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post #75 of Old 11-14-2012
Seasoned Salt
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Location: Northern Chesapeake Bay
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Re: Winter Moisture Control

I've spent several winters aboard in two different boats. Had terrible condensation issues the first winter but have coped better ever since. Ventilation is not just inside out. It is also about internal ventilation, making sure compartments are not sealed off. I keep most compartments open at least slightly, such as the sliding door cupboards and bins. I am a big fan of the old style ceramic heaters such as made by Pelonis. They are hard to find and not cheap. Most electric heaters found in stores are crude technology that was used by our grandparents. But good ones can be found. I prefer to have more heaters, running at lower settings. This allows far better distribution of the heat.

In addition to watching load levels (current, amps), it is essential to pay attention to every connection. The connections are the weak point where failure usually happens. A poor connection can heat up hot enough to melt and burn without tripping a circuit breaker because until two opposite wires actually cross and short there is no over-current. Everything AC electric in the boat is basically on an extension cord, as is the boat itself. Feel the connectors often. Make that part of the routine of time aboard. If the connection is very warm, either the cord is too small for the current, or the connection is poor. I use heavy guage cable and connections that can be viewed and cleaned.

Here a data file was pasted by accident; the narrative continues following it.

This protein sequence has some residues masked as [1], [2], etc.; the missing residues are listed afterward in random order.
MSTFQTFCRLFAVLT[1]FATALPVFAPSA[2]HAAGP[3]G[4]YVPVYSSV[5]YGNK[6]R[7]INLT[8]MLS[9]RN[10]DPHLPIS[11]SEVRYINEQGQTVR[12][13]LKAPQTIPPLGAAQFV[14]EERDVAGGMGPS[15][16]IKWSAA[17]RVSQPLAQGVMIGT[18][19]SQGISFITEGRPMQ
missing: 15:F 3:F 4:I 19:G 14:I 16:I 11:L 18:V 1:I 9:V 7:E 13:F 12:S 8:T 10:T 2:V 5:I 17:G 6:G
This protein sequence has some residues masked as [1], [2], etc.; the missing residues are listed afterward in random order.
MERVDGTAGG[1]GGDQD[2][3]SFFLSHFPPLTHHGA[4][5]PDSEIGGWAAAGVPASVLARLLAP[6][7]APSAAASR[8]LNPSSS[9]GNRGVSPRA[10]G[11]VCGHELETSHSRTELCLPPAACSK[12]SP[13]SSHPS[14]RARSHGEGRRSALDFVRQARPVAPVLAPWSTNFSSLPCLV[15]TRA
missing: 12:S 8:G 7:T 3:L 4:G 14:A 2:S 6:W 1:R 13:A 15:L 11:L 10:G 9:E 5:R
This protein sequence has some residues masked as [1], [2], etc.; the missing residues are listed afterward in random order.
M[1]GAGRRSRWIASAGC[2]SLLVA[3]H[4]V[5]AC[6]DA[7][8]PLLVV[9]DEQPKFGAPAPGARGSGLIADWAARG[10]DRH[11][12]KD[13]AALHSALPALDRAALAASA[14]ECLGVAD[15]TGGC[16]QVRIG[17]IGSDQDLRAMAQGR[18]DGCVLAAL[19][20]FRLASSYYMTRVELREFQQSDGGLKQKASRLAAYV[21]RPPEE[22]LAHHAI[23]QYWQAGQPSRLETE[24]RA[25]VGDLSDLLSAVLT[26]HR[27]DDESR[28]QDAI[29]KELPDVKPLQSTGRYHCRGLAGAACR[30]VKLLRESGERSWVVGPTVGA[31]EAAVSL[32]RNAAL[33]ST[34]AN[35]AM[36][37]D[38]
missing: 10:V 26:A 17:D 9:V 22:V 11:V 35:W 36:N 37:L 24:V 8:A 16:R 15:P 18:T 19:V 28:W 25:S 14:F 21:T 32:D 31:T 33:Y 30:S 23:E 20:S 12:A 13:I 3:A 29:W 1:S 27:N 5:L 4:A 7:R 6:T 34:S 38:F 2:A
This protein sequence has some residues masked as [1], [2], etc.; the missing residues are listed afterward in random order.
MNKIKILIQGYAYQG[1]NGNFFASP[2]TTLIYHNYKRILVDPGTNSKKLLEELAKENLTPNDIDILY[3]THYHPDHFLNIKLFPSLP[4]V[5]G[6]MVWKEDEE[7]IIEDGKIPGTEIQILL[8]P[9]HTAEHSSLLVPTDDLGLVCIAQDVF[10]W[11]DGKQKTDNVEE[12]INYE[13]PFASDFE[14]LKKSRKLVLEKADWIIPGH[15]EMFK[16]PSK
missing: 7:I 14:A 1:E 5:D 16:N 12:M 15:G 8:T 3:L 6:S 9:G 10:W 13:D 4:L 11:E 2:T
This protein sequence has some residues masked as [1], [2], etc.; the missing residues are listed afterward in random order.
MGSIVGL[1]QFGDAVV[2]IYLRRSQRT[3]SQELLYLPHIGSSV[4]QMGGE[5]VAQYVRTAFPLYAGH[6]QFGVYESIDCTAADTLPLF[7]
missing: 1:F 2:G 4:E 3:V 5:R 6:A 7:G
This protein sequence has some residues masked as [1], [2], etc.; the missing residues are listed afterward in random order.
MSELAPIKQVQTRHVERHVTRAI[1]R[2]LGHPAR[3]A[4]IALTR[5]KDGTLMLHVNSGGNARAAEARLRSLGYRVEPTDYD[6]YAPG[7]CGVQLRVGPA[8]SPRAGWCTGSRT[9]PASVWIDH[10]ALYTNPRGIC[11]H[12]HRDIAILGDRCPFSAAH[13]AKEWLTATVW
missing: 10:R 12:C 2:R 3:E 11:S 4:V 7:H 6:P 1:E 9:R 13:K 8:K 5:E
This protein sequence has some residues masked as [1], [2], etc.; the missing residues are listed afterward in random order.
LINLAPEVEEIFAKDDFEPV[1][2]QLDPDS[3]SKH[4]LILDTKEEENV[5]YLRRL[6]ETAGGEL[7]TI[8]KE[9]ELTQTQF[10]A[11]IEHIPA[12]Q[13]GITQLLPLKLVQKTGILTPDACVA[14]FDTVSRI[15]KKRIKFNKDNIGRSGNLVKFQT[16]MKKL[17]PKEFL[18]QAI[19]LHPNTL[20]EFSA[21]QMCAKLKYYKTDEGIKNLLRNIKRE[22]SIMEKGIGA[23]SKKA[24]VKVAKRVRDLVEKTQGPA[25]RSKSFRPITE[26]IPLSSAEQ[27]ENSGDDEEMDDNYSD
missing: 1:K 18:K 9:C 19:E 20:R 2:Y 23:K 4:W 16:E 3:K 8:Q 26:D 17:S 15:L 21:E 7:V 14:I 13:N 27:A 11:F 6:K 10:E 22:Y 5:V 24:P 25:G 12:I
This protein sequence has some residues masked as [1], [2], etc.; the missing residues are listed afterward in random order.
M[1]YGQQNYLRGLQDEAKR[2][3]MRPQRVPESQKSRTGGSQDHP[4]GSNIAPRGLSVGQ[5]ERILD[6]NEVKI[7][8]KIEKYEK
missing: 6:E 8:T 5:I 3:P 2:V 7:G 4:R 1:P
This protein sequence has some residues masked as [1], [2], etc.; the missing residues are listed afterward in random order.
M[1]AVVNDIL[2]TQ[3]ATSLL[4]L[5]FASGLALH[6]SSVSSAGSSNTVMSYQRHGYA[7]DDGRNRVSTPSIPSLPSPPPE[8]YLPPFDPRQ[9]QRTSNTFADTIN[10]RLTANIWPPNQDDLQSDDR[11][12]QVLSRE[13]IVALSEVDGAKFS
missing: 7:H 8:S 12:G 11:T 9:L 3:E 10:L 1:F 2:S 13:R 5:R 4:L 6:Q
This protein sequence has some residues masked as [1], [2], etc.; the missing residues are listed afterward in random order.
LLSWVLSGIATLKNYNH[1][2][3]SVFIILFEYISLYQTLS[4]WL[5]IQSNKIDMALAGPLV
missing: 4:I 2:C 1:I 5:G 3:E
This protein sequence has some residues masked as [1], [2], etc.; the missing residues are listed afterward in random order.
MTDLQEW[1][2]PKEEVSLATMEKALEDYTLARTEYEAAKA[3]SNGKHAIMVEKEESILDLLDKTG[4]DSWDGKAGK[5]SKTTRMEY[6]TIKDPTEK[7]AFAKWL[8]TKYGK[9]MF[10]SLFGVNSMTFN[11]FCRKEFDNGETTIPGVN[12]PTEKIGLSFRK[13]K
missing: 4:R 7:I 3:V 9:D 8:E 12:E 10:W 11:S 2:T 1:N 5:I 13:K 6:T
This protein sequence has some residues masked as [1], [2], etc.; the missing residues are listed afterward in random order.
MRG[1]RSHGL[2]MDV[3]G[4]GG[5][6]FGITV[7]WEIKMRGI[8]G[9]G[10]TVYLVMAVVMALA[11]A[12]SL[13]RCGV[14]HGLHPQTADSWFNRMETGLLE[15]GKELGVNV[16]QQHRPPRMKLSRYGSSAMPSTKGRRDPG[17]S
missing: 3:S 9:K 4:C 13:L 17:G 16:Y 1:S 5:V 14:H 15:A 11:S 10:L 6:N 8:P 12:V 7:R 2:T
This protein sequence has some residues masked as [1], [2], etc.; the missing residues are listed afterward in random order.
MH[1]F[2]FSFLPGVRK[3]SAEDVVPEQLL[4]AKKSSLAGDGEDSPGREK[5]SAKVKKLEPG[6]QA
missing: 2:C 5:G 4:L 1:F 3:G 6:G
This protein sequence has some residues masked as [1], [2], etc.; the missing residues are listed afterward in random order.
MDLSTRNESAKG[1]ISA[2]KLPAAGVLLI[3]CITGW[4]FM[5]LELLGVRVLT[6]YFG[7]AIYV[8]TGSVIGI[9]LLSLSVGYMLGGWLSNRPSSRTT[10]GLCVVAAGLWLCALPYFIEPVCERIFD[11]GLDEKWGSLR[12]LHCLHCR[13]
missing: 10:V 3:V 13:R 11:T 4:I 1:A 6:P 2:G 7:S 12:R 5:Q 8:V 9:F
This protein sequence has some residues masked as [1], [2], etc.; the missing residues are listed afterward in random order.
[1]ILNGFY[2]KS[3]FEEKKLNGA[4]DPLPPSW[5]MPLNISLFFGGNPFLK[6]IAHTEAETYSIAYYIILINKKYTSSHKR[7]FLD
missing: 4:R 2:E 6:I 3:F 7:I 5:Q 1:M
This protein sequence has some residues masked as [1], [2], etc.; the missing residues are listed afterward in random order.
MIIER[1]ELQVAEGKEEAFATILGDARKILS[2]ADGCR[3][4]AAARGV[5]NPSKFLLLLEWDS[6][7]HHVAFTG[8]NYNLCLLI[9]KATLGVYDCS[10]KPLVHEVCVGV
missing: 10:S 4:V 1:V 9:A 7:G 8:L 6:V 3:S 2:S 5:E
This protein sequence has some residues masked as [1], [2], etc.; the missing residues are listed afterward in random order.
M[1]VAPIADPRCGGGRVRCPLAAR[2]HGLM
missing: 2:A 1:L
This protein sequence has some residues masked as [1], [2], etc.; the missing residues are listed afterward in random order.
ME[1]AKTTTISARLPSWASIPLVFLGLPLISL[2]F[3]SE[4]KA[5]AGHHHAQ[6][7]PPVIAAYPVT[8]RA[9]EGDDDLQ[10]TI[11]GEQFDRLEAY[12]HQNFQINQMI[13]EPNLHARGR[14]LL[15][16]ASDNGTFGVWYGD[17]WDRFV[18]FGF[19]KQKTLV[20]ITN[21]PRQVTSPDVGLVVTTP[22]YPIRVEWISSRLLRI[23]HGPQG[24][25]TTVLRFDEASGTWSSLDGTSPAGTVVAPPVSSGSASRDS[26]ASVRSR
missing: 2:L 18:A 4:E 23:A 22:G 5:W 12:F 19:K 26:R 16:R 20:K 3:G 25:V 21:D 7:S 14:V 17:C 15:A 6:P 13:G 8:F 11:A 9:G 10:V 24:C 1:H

I have a keel stepped mast which in the winter is a cold delivery device. I wrapped it with refelectix and that mae a big ifference. My boat has several large ports with frames get very cold in winter and hot in summer. I cut reflectix covers for them and that helps a lot, too.

I use thin foam panels and reflectix to double layer compartments and as many flat or gently curved surfaces as I can. I have big overhead hatches in my boat that are great for light and ventilation in warm weather, but are escape paths for heat in winter. I cut inserts of the thin foam and fit them inside the hatch. Cuts heat loss markedly.

I also use a lot of Damp-Rid. It works great and can be affforable with careful buying. I get the hanging type in 3-4 pack boxes at WalMart, Home Depot, Lowes, and the like. Usually for $8 or so, sometimes less on sale. One of those in the hanging locker makes a HUGE difference. I also use the tub type as it is far cheaper. The refills can be bought in bulk, enough to fill 3-4 tubs for maybe $3. Sometimes the absorbant grains can be bought as sidewalk ice melter for even less cost. I place tubs where they won't slide and have never had one tip. They make a huge difference.

Baking warms the cabin up nicely, too.

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Trekka CSY33
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